Press Release Feb 10, 2020

President Trump’s Proposed Budget Cuts Target National Parks

This budget is yet another example of the lack of understanding and respect this administration has for the significance of our parks.

Washington, DC – The Trump Administration’s budget plan for 2021 proposes serious cuts to the National Park Service and other federal agencies that if enacted, would jeopardize the protection, maintenance and operation of our more than 400 national parks across the country.

The administration’s budget calls for a total cut of $587 million (17 percent) to the National Park Service. The budget also proposes a $2.4 billion (26 percent) cut to the EPA, the agency responsible for implementing and enforcing laws like the Clean Water Act and Clean Air Act so we can drink clean water and enjoy scenic national park vistas unmarred by air pollution. Additionally, it nearly zeros out funding for the Land and Water Conservation Fund, a critical conservation tool that supports local tourism and recreational economies and enhances opportunities for the American public to enjoy access to its public lands.

Below is a statement by Theresa Pierno, President and CEO, National Parks Conservation Association:

“This budget is nothing short of insulting. Every American should be offended by how little the administration has prioritized our national parks and public lands. Once again, the president’s proposed budget targets nearly every segment of our environment from the air we breathe to the water we drink, cutting millions of dollars from the EPA, the agency charged with protecting human health and our environment, as well as eliminating critical funding for programs that protect our nation’s waterways, such as the Chesapeake Bay.

“In a matter of weeks, the administration has dismantled some of our nation’s most fundamental environmental laws that protect clean water and air. All while blatantly ignoring the impacts of climate change on our public lands and bulldozing and blowing up a national park and sacred sites to build an unnecessary wall. This budget is yet another example of the lack of understanding and respect this administration has for the significance of our parks and public lands.

“If Congress cares about the future of our national parks and public lands, this proposed budget should be a nonstarter.”

Park-related budget items include:

  • Cuts $60 million from the budget to operate national parks, funding critical to ensuring parks can meet their mission to protect park resources and ensure a quality visitor experience.
  • Cuts desperately needed deferred maintenance funding for our parks that are already faced with nearly $12 billion in backlogged repair needs.
  • Requests an additional $2 billion in border wall funding, on top of the billions of taxpayer dollars already being wasted to build an unnecessary wall along the U.S.-Mexico border. The construction of a 30-foot steel bollard wall currently underway in Organ Pipe Cactus National Monument has resulted in bulldozed cacti, the destruction of Tohono O’odham sacred sites and likely long-term devastation of this national park.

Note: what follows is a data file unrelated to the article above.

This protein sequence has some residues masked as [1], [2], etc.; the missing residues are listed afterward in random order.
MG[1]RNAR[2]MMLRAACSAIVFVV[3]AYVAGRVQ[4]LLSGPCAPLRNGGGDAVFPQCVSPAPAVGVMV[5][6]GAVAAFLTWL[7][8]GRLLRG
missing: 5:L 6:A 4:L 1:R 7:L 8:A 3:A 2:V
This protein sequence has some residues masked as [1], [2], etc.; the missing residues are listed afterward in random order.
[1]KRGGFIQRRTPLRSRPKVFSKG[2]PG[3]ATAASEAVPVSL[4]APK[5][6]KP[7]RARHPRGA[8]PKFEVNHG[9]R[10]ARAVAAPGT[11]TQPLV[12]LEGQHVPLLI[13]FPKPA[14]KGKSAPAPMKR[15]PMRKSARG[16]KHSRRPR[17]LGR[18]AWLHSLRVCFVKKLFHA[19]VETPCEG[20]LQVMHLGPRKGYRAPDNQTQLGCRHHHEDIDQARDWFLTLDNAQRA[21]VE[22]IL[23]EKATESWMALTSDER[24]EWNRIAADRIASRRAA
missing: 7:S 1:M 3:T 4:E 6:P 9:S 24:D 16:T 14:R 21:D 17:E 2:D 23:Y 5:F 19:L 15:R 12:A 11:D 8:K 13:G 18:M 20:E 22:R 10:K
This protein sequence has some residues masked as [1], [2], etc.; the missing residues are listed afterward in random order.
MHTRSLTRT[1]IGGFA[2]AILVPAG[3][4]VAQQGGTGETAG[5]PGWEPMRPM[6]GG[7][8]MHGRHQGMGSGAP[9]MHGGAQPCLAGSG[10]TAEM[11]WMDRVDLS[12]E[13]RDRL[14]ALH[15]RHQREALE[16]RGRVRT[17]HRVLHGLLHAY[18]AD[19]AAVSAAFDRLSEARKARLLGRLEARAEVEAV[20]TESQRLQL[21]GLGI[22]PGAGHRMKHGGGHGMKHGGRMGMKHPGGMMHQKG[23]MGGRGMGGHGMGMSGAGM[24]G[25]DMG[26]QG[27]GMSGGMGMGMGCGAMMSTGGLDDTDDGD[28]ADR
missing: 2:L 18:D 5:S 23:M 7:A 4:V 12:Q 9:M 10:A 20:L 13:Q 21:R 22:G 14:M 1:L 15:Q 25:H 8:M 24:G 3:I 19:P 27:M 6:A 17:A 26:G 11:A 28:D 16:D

• Guts the Land and Water Conservation Fund, virtually eliminating initiatives to protect our parks from incompatible residential and commercial development.
  • Zeroes out the National Heritage Area program, which supports local tourism economies by providing opportunities for historic preservation and interpretation.
  • Cuts nearly $86 million from the U.S. Fish and Wildlife Service (USFWS), including decreased funding for programs dedicated to protecting and recovering species listed under the Endangered Species Act. More than 600 threatened and endangered species have habitat in national parks and USFWS is a vital partner in ensuring these fish, wildlife and plants remain part of our national park ecosystems.
  • Cuts funding for the Chesapeake Bay Program by 91 percent. With more than 50 national parks in the watershed, virtually eliminating the Chesapeake Bay Program threatens the overall health of the Chesapeake by stopping the progress made to restore native oysters, which help filter and remove pollution.
  • Eliminates funds for the centennial challenge, undermining projects addressing deferred maintenance and other improvements to the visitor experience.
  • Increases funding by $50 million for the U.S. Army Corps of Engineers’ South Florida Ecosystem Restoration program, a much-needed federal investment that will advance critical water infrastructure projects under the Comprehensive Everglades Restoration Plan and help restore federal and tribal lands in South Florida, including Everglades and Biscayne National Parks and Big Cypress National Preserve.
  • Maintains funding for the Great Lakes Restoration Initiative (GLRI) at $320 million, which is the amount appropriated by Congress this year. The GLRI funds projects that clean up toxic hot spots, restore habitat and protect water quality in the Great Lakes and surrounding national parks.
  • Maintains support for Congress’ effort to address $6.5 billion in deferred maintenance through the Restore Our Parks Act.
  • Continues to fund the damaging departmental reorganization that threatens to dismantle the Bureau of Land Management.

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About the National Parks Conservation Association: Since 1919, the nonpartisan National Parks Conservation Association (NPCA) has been the leading voice in safeguarding our national parks. NPCA and its nearly 1.4 million members and supporters work together to protect and preserve our nation’s most iconic and inspirational places for future generations. For more information, visit www.npca.org.